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Boron Isotopes pp 145-162 | Cite as

Boron Isotopic Systematics in Scleractinian Corals and the Role of pH Up-regulation

  • Malcolm T. McCulloch
  • Juan P. D’Olivo
  • James Falter
  • Lucy Georgiou
  • Michael Holcomb
  • Paolo Montagna
  • Julie A. Trotter
Chapter
Part of the Advances in Isotope Geochemistry book series (ADISOTOPE)

Abstract

The boron isotopic composition (δ11B) of scleractinian corals has been used to track changes in seawater pH and more recently as a probe into the processes controlling bio-calcification. For corals that precipitate aragonite skeletons, up-regulation of pH appears to be a general characteristic, typically being ~0.3 to ~0.6 pH units higher than ambient seawater. The relationship between the pH of the corals calcifying-fluid (pHcf) and seawater pHT (total scale) is shown to be dependent on both physiological as well environmental factors. In laboratory experiments conducted on symbiont-bearing (zooxanthellate) corals under conditions of constant temperature and seawater pH, changes in the δ11B derived calcifying fluid pHcf is typically 1/3 to 1/2 of that of ambient seawater. Similar linear relationships are found for cold water corals that live in relatively stable, cold, deep-water environments but at significantly elevated levels of pHcf (~0.5–1 pH units above seawater), a likely response to the lower pH of their deep-sea environments. In contrast, zooxanthellae-bearing corals living in shallow-water reef environments that experience significant natural variations in temperature, light, nutrients and seawater pH, show different types of responses. For example, over seasonal time-scales Porites corals from the Great Barrier Reef (GBR) have a large range in pHcf of ~8.3 to ~8.5, significantly greater (~×2 to ~×3) than that of reef-water (pHT ~8.01 to ~8.08), and an order of magnitude greater than that expected from ‘static’ laboratory experiments. Strong physiological controls, but of a different character, are found in corals grown in a Free Ocean Carbon Enrichment Experiment (FOCE) conducted in situ within the Heron Island lagoon (GBR). These corals exhibit near constant pHcf values regardless of external changes in temperature and seawater pH. This pattern of strong physiologically controlled ‘pH-homeostasis’, with elevated but constant pHcf has been found despite large natural seasonal variations in the pH (±0.15 pH units) of the lagoon waters, as well as the even larger super-imposed decreases in seawater pH (~0.25 pH units) designed to simulate year 2100 conditions. In natural reef environments we thus find that the processes influencing the up-regulation of pHcf in symbiont-bearing corals are subject to strong physiological controls, behaviour that is not well simulated in the current generation of aquaria-based experiments with fixed seawater pH and temperature. Conversely, cold-water corals that lack symbionts and inhabit the relatively stable deep-sea environments hold the best prospects for providing reliable reconstructions of seawater pH. Clearly, further studies utilising the δ11B-pHcf proxy combined with other DIC/carbonate-ion proxies (e.g. B/Ca), but conducted under realistic ‘natural’ conditions, are required to elucidate the processes controlling coral bio-calcification and to better understand the vulnerability of scleractinian corals to anthropogenic driven warming and ocean acidification.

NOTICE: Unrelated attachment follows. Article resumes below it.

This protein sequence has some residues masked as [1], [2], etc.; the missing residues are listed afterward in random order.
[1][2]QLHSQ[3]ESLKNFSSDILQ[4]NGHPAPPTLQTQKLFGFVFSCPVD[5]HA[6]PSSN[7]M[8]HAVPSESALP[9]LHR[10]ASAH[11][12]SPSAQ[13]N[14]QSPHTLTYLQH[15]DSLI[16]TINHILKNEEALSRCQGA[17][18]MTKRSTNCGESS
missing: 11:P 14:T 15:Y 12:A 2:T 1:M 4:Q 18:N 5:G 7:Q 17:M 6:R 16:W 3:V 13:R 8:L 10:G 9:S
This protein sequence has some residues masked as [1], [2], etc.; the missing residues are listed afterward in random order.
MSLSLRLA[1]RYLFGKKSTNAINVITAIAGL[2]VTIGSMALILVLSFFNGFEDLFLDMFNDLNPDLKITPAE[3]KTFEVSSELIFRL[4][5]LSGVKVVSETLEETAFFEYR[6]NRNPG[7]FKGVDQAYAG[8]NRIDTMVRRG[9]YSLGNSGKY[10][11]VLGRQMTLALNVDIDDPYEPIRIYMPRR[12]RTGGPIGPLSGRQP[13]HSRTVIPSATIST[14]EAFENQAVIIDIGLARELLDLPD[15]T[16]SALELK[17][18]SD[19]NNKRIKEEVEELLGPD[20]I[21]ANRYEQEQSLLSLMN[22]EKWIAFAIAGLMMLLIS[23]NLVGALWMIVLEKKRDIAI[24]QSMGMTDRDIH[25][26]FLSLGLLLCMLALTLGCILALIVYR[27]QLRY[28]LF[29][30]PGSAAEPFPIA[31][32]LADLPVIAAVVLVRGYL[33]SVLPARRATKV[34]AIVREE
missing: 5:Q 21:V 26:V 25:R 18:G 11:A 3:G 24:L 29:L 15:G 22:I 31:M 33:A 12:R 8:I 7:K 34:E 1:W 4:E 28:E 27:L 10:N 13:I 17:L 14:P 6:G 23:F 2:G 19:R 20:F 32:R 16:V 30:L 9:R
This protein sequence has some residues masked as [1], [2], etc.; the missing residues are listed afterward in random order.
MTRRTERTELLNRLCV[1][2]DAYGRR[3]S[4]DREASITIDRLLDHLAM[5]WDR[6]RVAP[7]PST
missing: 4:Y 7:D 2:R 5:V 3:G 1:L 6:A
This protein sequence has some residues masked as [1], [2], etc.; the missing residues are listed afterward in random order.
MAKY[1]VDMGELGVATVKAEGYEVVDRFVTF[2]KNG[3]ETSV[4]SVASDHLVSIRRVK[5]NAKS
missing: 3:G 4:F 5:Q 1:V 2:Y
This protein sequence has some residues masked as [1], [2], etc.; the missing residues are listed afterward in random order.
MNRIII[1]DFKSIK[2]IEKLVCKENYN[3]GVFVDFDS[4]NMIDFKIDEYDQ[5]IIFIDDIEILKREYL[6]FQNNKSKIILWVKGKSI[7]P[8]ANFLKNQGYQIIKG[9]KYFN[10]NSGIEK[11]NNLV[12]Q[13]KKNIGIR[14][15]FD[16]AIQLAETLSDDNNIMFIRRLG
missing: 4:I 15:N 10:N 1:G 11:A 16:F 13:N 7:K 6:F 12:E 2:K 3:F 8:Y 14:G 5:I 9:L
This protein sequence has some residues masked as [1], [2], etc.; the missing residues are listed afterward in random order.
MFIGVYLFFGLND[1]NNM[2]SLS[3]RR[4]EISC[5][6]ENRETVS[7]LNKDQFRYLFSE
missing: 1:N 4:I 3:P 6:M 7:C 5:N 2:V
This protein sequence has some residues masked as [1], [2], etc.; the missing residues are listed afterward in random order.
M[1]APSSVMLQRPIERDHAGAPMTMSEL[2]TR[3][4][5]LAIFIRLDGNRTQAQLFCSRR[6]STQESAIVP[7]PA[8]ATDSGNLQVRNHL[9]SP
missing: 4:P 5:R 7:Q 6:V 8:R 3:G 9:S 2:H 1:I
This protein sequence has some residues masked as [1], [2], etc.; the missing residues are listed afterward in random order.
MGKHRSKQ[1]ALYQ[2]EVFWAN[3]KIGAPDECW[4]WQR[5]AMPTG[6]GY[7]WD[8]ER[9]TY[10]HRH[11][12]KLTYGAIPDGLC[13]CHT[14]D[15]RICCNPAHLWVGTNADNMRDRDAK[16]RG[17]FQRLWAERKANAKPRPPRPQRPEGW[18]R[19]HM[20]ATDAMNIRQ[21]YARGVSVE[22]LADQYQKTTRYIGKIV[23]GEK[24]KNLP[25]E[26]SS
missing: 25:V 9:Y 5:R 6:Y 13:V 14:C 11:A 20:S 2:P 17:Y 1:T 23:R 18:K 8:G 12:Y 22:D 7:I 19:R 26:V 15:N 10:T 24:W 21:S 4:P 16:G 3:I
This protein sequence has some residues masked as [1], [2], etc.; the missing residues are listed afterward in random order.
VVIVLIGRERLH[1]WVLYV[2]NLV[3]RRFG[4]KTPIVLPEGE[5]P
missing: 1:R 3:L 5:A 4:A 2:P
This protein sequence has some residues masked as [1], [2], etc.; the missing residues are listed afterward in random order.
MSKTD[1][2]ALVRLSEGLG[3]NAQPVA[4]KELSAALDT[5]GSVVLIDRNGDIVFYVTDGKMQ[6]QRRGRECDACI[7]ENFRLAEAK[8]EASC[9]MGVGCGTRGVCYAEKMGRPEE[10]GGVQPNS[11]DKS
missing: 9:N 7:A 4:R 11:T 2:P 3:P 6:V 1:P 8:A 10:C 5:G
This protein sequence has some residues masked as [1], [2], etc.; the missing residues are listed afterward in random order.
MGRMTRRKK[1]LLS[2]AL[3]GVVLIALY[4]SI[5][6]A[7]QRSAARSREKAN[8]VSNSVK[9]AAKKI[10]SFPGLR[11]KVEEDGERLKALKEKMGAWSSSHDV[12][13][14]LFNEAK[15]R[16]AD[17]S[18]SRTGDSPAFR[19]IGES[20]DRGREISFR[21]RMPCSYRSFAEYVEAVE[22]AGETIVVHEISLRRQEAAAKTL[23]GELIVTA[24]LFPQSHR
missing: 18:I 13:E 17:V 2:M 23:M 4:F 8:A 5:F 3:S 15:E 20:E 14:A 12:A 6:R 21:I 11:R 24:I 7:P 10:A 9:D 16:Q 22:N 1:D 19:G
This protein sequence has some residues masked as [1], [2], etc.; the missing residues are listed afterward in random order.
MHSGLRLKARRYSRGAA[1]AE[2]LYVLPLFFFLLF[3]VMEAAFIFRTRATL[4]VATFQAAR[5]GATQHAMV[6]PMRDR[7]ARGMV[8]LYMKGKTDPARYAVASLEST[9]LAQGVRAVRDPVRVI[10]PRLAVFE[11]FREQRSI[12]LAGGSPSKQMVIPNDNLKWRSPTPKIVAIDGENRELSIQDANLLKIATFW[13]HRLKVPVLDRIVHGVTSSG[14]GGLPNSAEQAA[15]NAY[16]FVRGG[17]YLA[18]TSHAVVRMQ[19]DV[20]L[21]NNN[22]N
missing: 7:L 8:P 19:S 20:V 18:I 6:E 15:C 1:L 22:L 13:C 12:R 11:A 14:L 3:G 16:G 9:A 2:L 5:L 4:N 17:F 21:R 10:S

Keywords

pH up-regulation Boron isotopes Corals 

Notes

Acknowledgements

This research was supported by funding from an ARC Laureate Fellowship awarded to Professor Malcolm McCulloch and the ARC Centre of Excellence for Coral Reef Studies. Dr Julie Trotter was supported by an ARC Future Fellowship and Dr Michael Holcomb by an ARC Super Science Fellowship. Dr Paolo Montagna is grateful for ongoing support by the Institute of Marine Sciences, CNR, Italy and this is ISMAR-CNR Bologna scientific contribution n. 1915. We thank Anne-Marin Comeau and Dr Kai Rankenburg for their technical assistance with measurements of the δ11B isotopic and B/Ca elemental ratios being conducted at The University of Western Australia’s Advanced Geochemical Facility for Indian Ocean Research (AGFIOR).

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Copyright information

© Springer International Publishing AG 2018

Authors and Affiliations

  • Malcolm T. McCulloch
    • 1
    • 2
  • Juan P. D’Olivo
    • 1
    • 2
  • James Falter
    • 1
    • 2
  • Lucy Georgiou
    • 1
    • 2
  • Michael Holcomb
    • 1
  • Paolo Montagna
    • 3
  • Julie A. Trotter
    • 1
  1. 1.Oceans Institute Graduate School and School of Earth SciencesThe University of Western AustraliaCrawleyAustralia
  2. 2.ARC Centre of Excellence for Coral Reef StudiesThe University of Western AustraliaCrawleyAustralia
  3. 3.Institute of Marine SciencesCNRBolognaItaly

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